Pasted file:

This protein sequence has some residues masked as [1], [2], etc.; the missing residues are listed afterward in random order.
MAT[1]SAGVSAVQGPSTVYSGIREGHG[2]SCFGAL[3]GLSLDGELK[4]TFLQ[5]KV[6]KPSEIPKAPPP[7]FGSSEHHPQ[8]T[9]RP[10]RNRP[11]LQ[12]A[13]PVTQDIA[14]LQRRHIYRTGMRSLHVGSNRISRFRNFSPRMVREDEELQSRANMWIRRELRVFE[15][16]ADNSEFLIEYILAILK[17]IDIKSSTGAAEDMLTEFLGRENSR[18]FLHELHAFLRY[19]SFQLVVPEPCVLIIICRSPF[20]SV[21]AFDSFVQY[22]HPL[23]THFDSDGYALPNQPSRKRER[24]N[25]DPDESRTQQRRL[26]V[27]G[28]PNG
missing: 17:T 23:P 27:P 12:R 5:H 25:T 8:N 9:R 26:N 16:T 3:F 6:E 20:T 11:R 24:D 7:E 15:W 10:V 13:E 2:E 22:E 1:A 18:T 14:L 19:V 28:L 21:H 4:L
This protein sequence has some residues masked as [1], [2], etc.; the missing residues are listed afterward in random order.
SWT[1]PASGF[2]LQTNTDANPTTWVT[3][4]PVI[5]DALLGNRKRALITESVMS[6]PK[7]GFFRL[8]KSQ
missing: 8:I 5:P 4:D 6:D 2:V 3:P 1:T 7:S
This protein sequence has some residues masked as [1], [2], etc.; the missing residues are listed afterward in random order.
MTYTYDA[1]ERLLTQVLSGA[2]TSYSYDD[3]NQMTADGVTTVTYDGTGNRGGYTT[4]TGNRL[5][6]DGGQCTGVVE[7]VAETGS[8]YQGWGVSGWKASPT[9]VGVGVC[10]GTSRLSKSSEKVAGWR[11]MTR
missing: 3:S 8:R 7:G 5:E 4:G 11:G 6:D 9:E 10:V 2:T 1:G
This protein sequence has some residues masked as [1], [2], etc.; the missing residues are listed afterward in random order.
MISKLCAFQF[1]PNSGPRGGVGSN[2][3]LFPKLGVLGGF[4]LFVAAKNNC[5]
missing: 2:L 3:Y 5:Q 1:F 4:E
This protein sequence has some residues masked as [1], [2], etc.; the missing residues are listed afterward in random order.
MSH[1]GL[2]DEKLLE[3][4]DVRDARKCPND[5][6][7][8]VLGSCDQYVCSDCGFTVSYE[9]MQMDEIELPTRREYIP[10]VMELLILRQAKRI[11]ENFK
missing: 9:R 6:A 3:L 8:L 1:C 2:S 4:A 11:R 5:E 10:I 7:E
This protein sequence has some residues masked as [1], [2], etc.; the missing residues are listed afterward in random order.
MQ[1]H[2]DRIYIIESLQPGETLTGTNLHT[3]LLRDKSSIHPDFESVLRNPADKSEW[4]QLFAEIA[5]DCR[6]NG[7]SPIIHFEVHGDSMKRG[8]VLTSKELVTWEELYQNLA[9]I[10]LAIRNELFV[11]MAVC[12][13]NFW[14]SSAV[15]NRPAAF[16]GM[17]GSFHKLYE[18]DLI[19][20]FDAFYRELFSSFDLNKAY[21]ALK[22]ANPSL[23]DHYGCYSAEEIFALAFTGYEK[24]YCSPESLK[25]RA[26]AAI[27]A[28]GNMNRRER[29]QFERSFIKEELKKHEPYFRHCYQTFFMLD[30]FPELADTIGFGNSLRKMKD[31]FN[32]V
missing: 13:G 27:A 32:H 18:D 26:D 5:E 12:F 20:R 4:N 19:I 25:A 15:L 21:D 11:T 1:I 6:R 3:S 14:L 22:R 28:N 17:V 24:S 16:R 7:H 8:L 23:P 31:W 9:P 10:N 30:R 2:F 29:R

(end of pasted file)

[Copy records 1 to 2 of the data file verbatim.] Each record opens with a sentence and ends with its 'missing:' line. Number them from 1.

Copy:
This protein sequence has some residues masked as [1], [2], etc.; the missing residues are listed afterward in random order.
MAT[1]SAGVSAVQGPSTVYSGIREGHG[2]SCFGAL[3]GLSLDGELK[4]TFLQ[5]KV[6]KPSEIPKAPPP[7]FGSSEHHPQ[8]T[9]RP[10]RNRP[11]LQ[12]A[13]PVTQDIA[14]LQRRHIYRTGMRSLHVGSNRISRFRNFSPRMVREDEELQSRANMWIRRELRVFE[15][16]ADNSEFLIEYILAILK[17]IDIKSSTGAAEDMLTEFLGRENSR[18]FLHELHAFLRY[19]SFQLVVPEPCVLIIICRSPF[20]SV[21]AFDSFVQY[22]HPL[23]THFDSDGYALPNQPSRKRER[24]N[25]DPDESRTQQRRL[26]V[27]G[28]PNG
missing: 17:T 23:P 27:P 12:R 5:H 25:T 8:N 9:R 26:N 16:T 3:F 6:E 20:T 11:R 24:D 7:E 15:W 10:V 13:E 2:E 22:E 1:A 18:T 14:L 19:V 28:L 21:H 4:L
This protein sequence has some residues masked as [1], [2], etc.; the missing residues are listed afterward in random order.
SWT[1]PASGF[2]LQTNTDANPTTWVT[3][4]PVI[5]DALLGNRKRALITESVMS[6]PK[7]GFFRL[8]KSQ
missing: 8:I 5:P 4:D 6:D 2:V 3:P 1:T 7:S